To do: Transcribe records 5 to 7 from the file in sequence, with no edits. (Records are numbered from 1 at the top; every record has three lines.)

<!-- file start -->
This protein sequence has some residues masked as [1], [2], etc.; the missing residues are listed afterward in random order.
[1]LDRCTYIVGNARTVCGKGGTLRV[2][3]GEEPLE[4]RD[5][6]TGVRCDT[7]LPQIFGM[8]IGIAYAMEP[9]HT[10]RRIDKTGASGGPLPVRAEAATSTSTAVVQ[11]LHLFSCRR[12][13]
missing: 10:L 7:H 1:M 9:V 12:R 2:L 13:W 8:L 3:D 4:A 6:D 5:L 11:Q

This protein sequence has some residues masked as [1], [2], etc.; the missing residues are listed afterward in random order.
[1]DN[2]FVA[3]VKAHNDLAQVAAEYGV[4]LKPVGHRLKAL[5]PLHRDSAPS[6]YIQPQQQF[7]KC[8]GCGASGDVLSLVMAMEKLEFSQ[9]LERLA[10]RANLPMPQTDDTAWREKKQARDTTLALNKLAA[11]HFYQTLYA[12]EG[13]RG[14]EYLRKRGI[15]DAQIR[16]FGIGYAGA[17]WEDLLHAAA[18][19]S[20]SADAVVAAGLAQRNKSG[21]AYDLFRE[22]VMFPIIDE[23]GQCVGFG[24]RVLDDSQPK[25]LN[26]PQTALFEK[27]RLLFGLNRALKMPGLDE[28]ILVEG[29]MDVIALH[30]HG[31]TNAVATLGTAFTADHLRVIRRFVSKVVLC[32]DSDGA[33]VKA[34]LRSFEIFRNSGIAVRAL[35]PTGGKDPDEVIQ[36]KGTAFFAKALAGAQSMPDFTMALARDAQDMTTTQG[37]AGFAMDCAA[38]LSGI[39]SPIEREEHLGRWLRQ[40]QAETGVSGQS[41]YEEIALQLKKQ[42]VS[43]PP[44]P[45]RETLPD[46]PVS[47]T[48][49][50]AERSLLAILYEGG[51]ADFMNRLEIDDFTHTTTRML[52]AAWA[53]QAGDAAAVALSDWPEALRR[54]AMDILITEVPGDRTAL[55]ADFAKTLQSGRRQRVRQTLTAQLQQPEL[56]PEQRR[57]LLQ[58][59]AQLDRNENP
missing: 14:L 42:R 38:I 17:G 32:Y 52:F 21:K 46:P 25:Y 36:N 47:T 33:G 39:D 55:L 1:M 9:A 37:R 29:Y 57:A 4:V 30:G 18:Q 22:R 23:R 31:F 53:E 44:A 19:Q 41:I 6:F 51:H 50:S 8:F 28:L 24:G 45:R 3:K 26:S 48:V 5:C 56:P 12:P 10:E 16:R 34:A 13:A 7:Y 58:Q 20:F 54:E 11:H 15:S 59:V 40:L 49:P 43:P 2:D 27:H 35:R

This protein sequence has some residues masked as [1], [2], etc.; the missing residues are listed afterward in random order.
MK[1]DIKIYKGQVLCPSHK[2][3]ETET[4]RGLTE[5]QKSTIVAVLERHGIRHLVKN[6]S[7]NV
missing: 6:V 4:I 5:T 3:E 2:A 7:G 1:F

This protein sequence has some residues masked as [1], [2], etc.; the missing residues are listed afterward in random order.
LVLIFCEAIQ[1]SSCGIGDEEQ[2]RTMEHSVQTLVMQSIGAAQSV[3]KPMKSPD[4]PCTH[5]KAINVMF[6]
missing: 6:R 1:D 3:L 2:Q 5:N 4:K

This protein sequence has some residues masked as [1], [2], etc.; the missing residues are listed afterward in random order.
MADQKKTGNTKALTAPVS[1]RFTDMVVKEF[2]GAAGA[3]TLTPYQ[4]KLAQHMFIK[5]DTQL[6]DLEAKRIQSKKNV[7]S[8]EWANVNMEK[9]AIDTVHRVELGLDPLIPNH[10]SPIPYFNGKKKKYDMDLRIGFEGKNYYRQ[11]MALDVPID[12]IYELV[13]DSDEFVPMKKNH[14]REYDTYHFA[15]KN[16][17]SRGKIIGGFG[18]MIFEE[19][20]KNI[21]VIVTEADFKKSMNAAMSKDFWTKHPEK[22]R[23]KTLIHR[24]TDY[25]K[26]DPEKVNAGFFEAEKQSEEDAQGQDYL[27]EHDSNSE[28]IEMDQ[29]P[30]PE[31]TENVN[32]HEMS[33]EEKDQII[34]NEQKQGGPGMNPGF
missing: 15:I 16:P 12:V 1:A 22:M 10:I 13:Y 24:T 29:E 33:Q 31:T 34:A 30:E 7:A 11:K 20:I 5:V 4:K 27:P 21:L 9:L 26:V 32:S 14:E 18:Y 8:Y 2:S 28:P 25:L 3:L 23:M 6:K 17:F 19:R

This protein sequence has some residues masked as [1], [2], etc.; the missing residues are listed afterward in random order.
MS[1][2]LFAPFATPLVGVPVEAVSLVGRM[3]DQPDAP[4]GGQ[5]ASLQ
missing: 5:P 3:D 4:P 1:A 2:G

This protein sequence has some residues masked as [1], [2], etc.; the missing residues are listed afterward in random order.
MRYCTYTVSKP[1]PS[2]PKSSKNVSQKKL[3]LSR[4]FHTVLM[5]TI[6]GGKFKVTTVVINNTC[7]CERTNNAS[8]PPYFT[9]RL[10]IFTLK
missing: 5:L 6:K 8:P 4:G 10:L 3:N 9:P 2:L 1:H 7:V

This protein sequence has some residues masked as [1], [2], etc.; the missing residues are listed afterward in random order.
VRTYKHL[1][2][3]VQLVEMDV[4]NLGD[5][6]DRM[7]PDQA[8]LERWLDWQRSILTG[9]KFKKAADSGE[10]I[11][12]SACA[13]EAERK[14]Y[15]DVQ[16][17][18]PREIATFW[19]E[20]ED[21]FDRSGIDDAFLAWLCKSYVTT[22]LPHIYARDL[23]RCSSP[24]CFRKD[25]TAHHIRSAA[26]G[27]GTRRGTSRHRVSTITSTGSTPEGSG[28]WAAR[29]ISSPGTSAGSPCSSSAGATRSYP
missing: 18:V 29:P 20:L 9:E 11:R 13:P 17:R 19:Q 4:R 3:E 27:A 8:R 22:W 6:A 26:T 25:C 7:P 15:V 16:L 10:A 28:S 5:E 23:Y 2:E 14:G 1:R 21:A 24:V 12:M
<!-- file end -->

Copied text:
This protein sequence has some residues masked as [1], [2], etc.; the missing residues are listed afterward in random order.
MADQKKTGNTKALTAPVS[1]RFTDMVVKEF[2]GAAGA[3]TLTPYQ[4]KLAQHMFIK[5]DTQL[6]DLEAKRIQSKKNV[7]S[8]EWANVNMEK[9]AIDTVHRVELGLDPLIPNH[10]SPIPYFNGKKKKYDMDLRIGFEGKNYYRQ[11]MALDVPID[12]IYELV[13]DSDEFVPMKKNH[14]REYDTYHFA[15]KN[16][17]SRGKIIGGFG[18]MIFEE[19][20]KNI[21]VIVTEADFKKSMNAAMSKDFWTKHPEK[22]R[23]KTLIHR[24]TDY[25]K[26]DPEKVNAGFFEAEKQSEEDAQGQDYL[27]EHDSNSE[28]IEMDQ[29]P[30]PE[31]TENVN[32]HEMS[33]EEKDQII[34]NEQKQGGPGMNPGF
missing: 15:I 16:P 12:V 1:A 22:M 10:I 13:Y 24:T 29:E 33:Q 31:T 34:A 30:E 7:A 11:K 20:I 5:V 4:K 27:P 21:L 9:L 26:V 32:S 14:E 18:Y 8:Y 2:S 28:P 25:L 3:L 23:M 6:K 17:F 19:R

This protein sequence has some residues masked as [1], [2], etc.; the missing residues are listed afterward in random order.
MS[1][2]LFAPFATPLVGVPVEAVSLVGRM[3]DQPDAP[4]GGQ[5]ASLQ
missing: 5:P 3:D 4:P 1:A 2:G

This protein sequence has some residues masked as [1], [2], etc.; the missing residues are listed afterward in random order.
MRYCTYTVSKP[1]PS[2]PKSSKNVSQKKL[3]LSR[4]FHTVLM[5]TI[6]GGKFKVTTVVINNTC[7]CERTNNAS[8]PPYFT[9]RL[10]IFTLK
missing: 5:L 6:K 8:P 4:G 10:L 3:N 9:P 2:L 1:H 7:V